Forget ‘media hype’ and focus on improving mental health care
PUBLISHED: 08:00 17 January 2019 | UPDATED: 08:06 17 January 2019
“Media hype” has been blamed for causing anxiety in those under the care of the mental health trust. Health and political correspondent Geraldine Scott says that’s a denial of the issues at hand.
“Get factual answers rather than the media hype”.
That was the invitation extended to patients under the care of the region’s mental health trust earlier this month.
It followed the news in November that Norfolk and Suffolk Foundation Trust (NSFT) had been slammed by inspectors for the third time, making them the worst mental health trust in the country.
And, while I know it’s in vogue for those accused of doing things wrong to scream fake news, I have an invitation of my own - I invite those at the top of our health services to act to improve things for patients, rather than taking a leaf out of the book of Donald Trump.
I’ve reported on the mental health failings in Norfolk and Suffolk for two years, with predecessors working on a campaign to improve services since 2013.
We work and live in our communities. Our families use these services. Our colleagues do. I personally have.
No one wants to see them fail.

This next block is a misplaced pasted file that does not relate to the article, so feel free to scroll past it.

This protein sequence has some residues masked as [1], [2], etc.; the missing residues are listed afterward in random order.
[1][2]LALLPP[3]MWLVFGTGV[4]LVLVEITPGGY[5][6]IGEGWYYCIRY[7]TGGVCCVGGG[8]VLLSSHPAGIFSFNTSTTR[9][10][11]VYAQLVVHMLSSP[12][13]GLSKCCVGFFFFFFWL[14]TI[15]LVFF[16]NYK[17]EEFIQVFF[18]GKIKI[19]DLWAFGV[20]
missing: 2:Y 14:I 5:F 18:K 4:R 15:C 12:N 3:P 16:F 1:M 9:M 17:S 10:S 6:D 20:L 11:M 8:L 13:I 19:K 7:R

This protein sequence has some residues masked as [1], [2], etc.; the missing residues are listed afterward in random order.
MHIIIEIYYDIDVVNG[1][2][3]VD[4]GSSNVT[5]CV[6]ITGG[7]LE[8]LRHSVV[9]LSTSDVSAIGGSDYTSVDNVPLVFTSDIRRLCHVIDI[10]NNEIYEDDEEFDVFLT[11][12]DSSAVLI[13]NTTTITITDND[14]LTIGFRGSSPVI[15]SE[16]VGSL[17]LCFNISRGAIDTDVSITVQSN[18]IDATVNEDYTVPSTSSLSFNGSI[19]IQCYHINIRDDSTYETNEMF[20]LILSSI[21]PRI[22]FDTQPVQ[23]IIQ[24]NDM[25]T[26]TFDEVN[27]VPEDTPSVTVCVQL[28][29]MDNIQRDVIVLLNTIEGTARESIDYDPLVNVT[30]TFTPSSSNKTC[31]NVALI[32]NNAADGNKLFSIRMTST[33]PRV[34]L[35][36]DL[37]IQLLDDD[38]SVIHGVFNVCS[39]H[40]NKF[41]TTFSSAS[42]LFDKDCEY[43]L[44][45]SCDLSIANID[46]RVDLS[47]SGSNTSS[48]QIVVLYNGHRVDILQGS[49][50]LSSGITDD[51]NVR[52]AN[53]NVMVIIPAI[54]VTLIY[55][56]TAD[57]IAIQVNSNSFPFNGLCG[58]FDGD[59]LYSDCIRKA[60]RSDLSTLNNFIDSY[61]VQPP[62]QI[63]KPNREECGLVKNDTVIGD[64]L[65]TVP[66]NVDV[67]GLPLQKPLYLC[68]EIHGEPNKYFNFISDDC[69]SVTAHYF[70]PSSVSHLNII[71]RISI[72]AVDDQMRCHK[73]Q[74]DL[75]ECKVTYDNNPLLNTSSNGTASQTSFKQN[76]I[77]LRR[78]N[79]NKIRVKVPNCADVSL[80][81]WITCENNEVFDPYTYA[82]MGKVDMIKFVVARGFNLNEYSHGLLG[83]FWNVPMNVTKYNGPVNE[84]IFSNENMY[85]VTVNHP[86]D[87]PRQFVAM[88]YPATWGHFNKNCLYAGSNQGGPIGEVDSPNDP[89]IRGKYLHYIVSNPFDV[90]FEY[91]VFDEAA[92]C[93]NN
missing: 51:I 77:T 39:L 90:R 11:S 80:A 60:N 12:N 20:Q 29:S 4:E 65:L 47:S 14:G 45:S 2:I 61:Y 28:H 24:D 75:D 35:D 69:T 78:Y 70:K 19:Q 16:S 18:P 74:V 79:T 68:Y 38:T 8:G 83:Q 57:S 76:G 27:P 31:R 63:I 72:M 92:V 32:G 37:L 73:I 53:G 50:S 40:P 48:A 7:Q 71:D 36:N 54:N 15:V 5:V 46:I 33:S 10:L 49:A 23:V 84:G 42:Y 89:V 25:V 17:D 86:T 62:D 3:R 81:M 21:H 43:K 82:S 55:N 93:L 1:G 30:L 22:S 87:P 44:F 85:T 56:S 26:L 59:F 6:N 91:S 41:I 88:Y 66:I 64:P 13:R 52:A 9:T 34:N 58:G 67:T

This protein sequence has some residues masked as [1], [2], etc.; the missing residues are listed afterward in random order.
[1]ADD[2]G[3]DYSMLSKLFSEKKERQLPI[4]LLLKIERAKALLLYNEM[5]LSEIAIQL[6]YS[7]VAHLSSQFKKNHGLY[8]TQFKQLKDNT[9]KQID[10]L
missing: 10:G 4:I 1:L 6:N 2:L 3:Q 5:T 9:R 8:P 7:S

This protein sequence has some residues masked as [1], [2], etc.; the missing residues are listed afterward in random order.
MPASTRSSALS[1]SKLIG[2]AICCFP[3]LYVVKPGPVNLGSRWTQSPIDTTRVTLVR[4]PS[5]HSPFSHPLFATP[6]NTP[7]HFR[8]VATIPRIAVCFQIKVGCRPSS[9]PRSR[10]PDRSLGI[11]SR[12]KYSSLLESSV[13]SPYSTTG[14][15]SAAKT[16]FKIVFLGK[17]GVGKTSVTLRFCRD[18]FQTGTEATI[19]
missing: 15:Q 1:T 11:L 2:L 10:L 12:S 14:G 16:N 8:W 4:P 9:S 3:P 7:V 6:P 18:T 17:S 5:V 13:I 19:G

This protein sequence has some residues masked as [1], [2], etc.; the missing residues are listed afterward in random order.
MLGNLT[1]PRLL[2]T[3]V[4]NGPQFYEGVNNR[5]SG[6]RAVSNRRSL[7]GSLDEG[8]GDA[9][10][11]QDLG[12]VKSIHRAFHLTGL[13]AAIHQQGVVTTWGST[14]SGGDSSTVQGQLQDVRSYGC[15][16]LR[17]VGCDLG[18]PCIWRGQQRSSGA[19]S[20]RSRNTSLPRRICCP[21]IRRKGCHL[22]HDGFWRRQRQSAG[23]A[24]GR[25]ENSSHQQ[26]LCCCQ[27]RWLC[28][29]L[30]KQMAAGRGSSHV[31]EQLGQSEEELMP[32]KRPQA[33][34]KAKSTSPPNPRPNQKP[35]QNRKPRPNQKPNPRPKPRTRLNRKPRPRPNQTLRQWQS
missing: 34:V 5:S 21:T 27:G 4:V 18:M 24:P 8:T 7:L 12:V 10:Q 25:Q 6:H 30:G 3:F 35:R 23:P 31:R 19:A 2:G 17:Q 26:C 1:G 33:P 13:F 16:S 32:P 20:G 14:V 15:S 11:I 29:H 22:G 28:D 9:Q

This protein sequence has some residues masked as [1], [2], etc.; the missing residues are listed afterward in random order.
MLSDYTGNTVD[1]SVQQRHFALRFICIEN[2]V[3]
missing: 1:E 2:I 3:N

Which is why it is galling to see a letter such as this one sent to patients.
In it the trust rightly apologised to patients.
But it then continued to say “the results and media coverage will have created for many anxieties, upset, and frustrations about your care”.
I would argue it’s the lack of care which is causing these anxieties, this upset, and this frustration.
Framing what has happened as “media hype” does not change the fact that it is true.
It is a jab which could have been directed at our reporters, those at the BBC, ITV or national newspapers which covered the report.
The media, nationally and locally, isn’t perfect. We make mistakes, and when do, we hold our hands up to them. But I always welcome any discussion over what in our coverage someone might feel has not been factual.
You may disagree with the opinions expressed by patients, by MPs, by trust bosses, or by campaign groups, but that does not mean that is not their truly held opinion and they have a right to express it.
What is also factual is that the trust has failed three times. It is factual that 36 patients had been waiting for more than five years for treatment. It is factual that 636 children and young people were waiting for treatment as of September, and in July more than 220 had been waiting more than 18 weeks for help.
It is factual people have died because they have not been looked after to the standard expected.
It is, of course, also factual that frontline staff work extremely hard under difficult circumstances and are doing their best. This was also reflected in our reporting.
What is unhelpful is for the trust to now be down playing the seriousness of this situation as “media hype”.
We all want to see high quality services for the people of Norfolk and Suffolk. Blaming the media for reporting on failings smacks of denial and is not the way to make progress.